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Phillies 2015 Best-Case Scenario: Looking Forward

The Phillies aren't going to be making the playoffs in 2015, so what can possibly go right? Get ready to embrace your inner optimist.

Pay No Attention to the Picture Attached to this Post
Pay No Attention to the Picture Attached to this Post
Bob Stanton-USA TODAY Sports

On Tuesday, in accordance with what I understand to be proper etiquette, I began this series of two posts be laying out, or, better put, suggesting what the worst-case outcome for the 2015 Phillies would be. Considering the 50th percentile projections for this team are unappealing, the worst-case outcome was difficult to stomach, so difficult, in fact, that I could only approach it by way of a suggestion. I didn't have the emotional fortitude to paint a true picture of the scenario.

Today, I bring more cheerful tidings of the Phillies' best case outcome for 2015. Fellow The Good Phight blogger John Stolnis was bold enough to see a potential playoff team in his iteration of this post. Admittedly, that was a stretch and took so much squinting from John that his face is still scrunched up to this day. He assures us all that he'll be fine. As for myself, I am neither so bold nor as committed to rigorous squinting sessions, and don't see the playoffs as the rosiest outlook. In fact, I think my rose-tinted glasses offer a simultaneously rosier and more realistic vision of the 2015 Phillies.

Let's get this out of the way: the Phillies are not making the playoffs in 2015, not even the second Wild Card. It is important that we start out by understanding and accepting that fact. Once you do that the question changes from "what is the best record the Phillies can achieve in 2015?" to "how can the Phillies use 2015 to best position themselves to be good 2016 and beyond?"

Using that second question as the standard guiding my interpretiation of a best-case scenario, here is what will happen in 2015 if everything comes up roses:

  1. Ryan Howard will continue to look nimble and uses his newly acquired just-faster-than-a-Molina-brother speed to successfully bunt against the shift. Another year of recovery from knee and achilles injuries allows him to launch some vintage Ryan Howard moonshot home runs. Because of all this, some AL team takes notice and offers the Phillies a not-useless prospect in exchange for Howard and some contract relief.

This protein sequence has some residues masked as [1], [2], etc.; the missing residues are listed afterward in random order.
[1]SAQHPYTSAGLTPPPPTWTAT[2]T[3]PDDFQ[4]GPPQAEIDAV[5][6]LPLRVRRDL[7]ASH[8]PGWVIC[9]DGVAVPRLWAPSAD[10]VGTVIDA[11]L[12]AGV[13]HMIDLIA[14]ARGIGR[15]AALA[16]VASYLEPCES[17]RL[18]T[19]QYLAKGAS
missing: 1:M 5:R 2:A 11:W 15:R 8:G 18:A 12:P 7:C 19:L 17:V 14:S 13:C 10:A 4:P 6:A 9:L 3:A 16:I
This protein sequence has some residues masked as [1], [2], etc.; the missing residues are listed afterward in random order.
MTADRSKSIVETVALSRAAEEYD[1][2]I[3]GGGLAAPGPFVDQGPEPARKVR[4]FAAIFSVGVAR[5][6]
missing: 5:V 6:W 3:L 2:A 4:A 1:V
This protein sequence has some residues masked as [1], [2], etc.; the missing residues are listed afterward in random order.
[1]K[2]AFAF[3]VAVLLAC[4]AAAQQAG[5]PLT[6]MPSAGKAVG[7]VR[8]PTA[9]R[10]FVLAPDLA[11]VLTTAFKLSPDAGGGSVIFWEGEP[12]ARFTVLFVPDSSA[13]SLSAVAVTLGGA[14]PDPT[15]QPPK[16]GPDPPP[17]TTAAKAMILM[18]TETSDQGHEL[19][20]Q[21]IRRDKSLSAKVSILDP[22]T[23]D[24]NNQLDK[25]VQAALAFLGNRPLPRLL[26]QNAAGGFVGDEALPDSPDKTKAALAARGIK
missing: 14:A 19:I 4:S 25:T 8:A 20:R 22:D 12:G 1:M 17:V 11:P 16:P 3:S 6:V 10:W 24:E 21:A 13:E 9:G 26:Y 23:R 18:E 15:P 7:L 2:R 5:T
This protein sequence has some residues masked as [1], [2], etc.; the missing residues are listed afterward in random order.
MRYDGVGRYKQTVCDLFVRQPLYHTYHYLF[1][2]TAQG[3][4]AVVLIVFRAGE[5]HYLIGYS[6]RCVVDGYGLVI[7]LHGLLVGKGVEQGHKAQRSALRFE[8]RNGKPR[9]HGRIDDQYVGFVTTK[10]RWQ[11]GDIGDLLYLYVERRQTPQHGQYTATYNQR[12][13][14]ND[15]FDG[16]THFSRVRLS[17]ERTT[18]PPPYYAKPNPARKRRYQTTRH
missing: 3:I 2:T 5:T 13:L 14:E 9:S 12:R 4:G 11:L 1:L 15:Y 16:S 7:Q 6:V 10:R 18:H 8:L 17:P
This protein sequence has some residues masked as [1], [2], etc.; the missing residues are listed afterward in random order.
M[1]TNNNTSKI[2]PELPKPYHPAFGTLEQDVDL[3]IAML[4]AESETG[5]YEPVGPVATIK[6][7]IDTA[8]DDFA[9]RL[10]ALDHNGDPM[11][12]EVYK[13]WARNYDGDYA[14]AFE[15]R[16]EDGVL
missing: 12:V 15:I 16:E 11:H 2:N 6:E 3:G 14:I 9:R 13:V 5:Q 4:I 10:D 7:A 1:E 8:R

2. The Red Sox struggle to start the season due to unimpressive performances from their starting pitchers and sit 5 games back of the division lead in mid-June. Sensing vulnerability in their rivals and recognizing that they need to upgrade their starting pitching, they finally agree to part with Swihart, Betts, and some filler for Cole Hamels and a shot at their 4th World Series in 12 years.

  3. Cliff Lee pitches like last season's elbow problems never happened allowing us the opportunity to witness his understated brilliance for 3 or 4 months before a contending team offers a top-100-type prospect and some other pieces for Lee and a lot of salary help. Cliff Lee, with this team, wins the World Series he came back to Philadelphia to get.

  4. Tommy Joseph avoids concussions and hits enough to make the Phillies feel comfortable inserting him as the everyday catcher that they are free to trade Carlos Ruiz for 2019's Eric Bruntlett or Clay Condrey. Unfortunately, this will cause my girlfriend, Sharon, to never watch the Phillies again, sparking 50 years of bickering over television programming in the Eric-Sharon household.

  5. Chad Billingsley, Jerome Williams, and Aaron Harang prove themselves to be viable back of the rotation starters and both are dealt to playoff-aspiring teams ravaged by injury for the second coming of Kyle Kendrick.

  6. Domonic Brown performs more like May and June 2013 levels than every other month of his career levels and establishes himself as an outfielder of the future worthy of the name.

  7. Chase Utley remains both one of the best second basemen in the game and a Phillie. While a player of his ability could net a decent return, sometime has to be a lifetime Phillie. My heart says it should be Chase. Yes, I know this does not constitute a best-case scenario by the standards set forth at the outset. I don't care.

  8. Tigers owner Mike Ilitch, desperate to win a World Series before his demise, insists to Dave Dombrowski, his General Manager, that, yes, a team needs at least one reliable reliever to win in the playoffs. Having continued to combat the mythos of velo, Jonathan Papelbon becomes the apple of the Tigers' eye and lands the Phillies someone or someones who might be make leaguers some day. I'll rent a bulldog and a maroon blazer and light a cigar to that!

  9. Odubel Herrera proves to not be a graduate of the Michael Martinez School for Utility Rule 5 Selections and delivers on the promise of a Rookie of the Year campaign he has effectively made with in his first week of Grapefruit League play.

  10. Aaron Nola and Maikel Franco impress in April and May in AAA and effectively force the Phillies to call them up. In four months getting their Big League Chew on (June - September) they both challenge Odubel Herrera's ROY supremacy. They ultimately fall short but offer hope that they can be significant players on a real-life playoff baseball club.

  11. BONUS: The Phillies beat out the Braves and finish 4th in the NL East.

When we search for the best-case scenario guided by that second question, the playoffs no longer look like the best possible outcome because making the making the playoffs comes with an opportunity cost of players who will be able to contribute in 2016 and beyond.

Do what do you think? How many of these 10 (or 11) favorable outcomes will occur in 2015? Specify in the comments! (I'm not forcing you, but it would be nice)